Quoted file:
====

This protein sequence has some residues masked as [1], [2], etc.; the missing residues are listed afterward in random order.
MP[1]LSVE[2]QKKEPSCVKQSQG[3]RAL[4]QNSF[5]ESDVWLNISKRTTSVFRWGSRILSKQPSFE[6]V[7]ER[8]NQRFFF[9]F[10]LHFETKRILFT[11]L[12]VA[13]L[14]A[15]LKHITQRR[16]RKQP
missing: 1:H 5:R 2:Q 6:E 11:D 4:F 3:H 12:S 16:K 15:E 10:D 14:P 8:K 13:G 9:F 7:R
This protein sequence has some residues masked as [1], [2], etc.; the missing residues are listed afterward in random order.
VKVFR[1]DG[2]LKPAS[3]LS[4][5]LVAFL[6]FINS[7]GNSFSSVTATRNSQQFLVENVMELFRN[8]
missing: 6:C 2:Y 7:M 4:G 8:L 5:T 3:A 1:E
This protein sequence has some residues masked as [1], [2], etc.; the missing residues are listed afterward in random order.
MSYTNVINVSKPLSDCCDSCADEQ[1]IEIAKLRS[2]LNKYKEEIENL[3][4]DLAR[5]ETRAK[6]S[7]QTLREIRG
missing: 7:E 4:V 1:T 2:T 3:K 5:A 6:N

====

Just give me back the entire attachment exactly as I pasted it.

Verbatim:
This protein sequence has some residues masked as [1], [2], etc.; the missing residues are listed afterward in random order.
MP[1]LSVE[2]QKKEPSCVKQSQG[3]RAL[4]QNSF[5]ESDVWLNISKRTTSVFRWGSRILSKQPSFE[6]V[7]ER[8]NQRFFF[9]F[10]LHFETKRILFT[11]L[12]VA[13]L[14]A[15]LKHITQRR[16]RKQP
missing: 1:H 5:R 2:Q 6:E 11:D 4:F 3:H 12:S 16:K 15:E 10:D 14:P 8:K 13:G 9:F 7:R
This protein sequence has some residues masked as [1], [2], etc.; the missing residues are listed afterward in random order.
VKVFR[1]DG[2]LKPAS[3]LS[4][5]LVAFL[6]FINS[7]GNSFSSVTATRNSQQFLVENVMELFRN[8]
missing: 6:C 2:Y 7:M 4:G 8:L 5:T 3:A 1:E
This protein sequence has some residues masked as [1], [2], etc.; the missing residues are listed afterward in random order.
MSYTNVINVSKPLSDCCDSCADEQ[1]IEIAKLRS[2]LNKYKEEIENL[3][4]DLAR[5]ETRAK[6]S[7]QTLREIRG
missing: 7:E 4:V 1:T 2:T 3:K 5:A 6:N